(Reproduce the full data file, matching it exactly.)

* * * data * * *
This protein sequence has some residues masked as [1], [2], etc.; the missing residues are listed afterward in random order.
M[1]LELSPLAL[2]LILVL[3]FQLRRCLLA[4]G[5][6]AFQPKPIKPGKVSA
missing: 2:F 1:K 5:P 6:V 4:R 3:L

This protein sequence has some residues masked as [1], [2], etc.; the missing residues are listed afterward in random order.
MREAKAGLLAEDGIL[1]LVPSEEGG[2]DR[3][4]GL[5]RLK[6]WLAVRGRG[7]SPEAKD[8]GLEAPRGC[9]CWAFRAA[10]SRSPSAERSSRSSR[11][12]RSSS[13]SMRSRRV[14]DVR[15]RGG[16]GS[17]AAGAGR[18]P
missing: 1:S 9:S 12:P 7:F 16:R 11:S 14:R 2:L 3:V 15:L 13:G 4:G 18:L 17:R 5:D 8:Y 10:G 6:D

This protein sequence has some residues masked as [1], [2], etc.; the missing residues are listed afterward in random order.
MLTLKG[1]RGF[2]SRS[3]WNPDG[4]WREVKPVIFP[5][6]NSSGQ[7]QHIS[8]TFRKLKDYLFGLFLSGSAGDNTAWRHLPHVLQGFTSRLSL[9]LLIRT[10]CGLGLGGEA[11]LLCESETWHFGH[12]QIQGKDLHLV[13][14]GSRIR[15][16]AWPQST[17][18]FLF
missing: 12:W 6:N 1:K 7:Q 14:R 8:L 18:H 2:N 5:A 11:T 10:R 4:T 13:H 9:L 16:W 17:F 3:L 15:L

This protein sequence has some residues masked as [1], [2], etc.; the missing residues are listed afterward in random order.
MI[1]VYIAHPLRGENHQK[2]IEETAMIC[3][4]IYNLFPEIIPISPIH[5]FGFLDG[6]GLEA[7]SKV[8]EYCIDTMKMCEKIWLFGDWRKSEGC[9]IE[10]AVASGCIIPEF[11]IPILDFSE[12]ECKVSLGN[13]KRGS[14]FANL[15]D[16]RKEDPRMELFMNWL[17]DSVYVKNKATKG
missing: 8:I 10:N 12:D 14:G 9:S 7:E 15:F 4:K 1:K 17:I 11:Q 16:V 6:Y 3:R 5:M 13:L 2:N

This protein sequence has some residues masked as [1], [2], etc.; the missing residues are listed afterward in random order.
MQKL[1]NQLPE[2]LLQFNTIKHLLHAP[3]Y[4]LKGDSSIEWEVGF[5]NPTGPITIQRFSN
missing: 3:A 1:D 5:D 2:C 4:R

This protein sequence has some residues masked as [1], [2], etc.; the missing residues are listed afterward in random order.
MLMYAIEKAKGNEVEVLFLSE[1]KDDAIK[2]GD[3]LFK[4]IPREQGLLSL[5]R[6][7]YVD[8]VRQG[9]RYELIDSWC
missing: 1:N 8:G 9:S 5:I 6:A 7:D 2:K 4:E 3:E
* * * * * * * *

This protein sequence has some residues masked as [1], [2], etc.; the missing residues are listed afterward in random order.
M[1]LELSPLAL[2]LILVL[3]FQLRRCLLA[4]G[5][6]AFQPKPIKPGKVSA
missing: 2:F 1:K 5:P 6:V 4:R 3:L

This protein sequence has some residues masked as [1], [2], etc.; the missing residues are listed afterward in random order.
MREAKAGLLAEDGIL[1]LVPSEEGG[2]DR[3][4]GL[5]RLK[6]WLAVRGRG[7]SPEAKD[8]GLEAPRGC[9]CWAFRAA[10]SRSPSAERSSRSSR[11][12]RSSS[13]SMRSRRV[14]DVR[15]RGG[16]GS[17]AAGAGR[18]P
missing: 1:S 9:S 12:P 7:F 16:R 11:S 14:R 2:L 3:V 15:L 13:G 4:G 18:L 17:R 5:D 8:Y 10:G 6:D

This protein sequence has some residues masked as [1], [2], etc.; the missing residues are listed afterward in random order.
MLTLKG[1]RGF[2]SRS[3]WNPDG[4]WREVKPVIFP[5][6]NSSGQ[7]QHIS[8]TFRKLKDYLFGLFLSGSAGDNTAWRHLPHVLQGFTSRLSL[9]LLIRT[10]CGLGLGGEA[11]LLCESETWHFGH[12]QIQGKDLHLV[13][14]GSRIR[15][16]AWPQST[17][18]FLF
missing: 12:W 6:N 1:K 7:Q 14:R 8:L 18:H 2:N 5:A 11:T 10:R 4:T 13:H 9:L 16:W 17:F 3:L 15:L

This protein sequence has some residues masked as [1], [2], etc.; the missing residues are listed afterward in random order.
MI[1]VYIAHPLRGENHQK[2]IEETAMIC[3][4]IYNLFPEIIPISPIH[5]FGFLDG[6]GLEA[7]SKV[8]EYCIDTMKMCEKIWLFGDWRKSEGC[9]IE[10]AVASGCIIPEF[11]IPILDFSE[12]ECKVSLGN[13]KRGS[14]FANL[15]D[16]RKEDPRMELFMNWL[17]DSVYVKNKATKG
missing: 8:I 10:N 12:D 14:G 9:S 7:E 15:F 4:K 1:K 17:I 11:Q 16:V 6:Y 3:R 5:M 13:L 2:N

This protein sequence has some residues masked as [1], [2], etc.; the missing residues are listed afterward in random order.
MQKL[1]NQLPE[2]LLQFNTIKHLLHAP[3]Y[4]LKGDSSIEWEVGF[5]NPTGPITIQRFSN
missing: 3:A 1:D 5:D 2:C 4:R

This protein sequence has some residues masked as [1], [2], etc.; the missing residues are listed afterward in random order.
MLMYAIEKAKGNEVEVLFLSE[1]KDDAIK[2]GD[3]LFK[4]IPREQGLLSL[5]R[6][7]YVD[8]VRQG[9]RYELIDSWC
missing: 1:N 8:G 9:S 5:I 6:A 7:D 2:K 4:E 3:E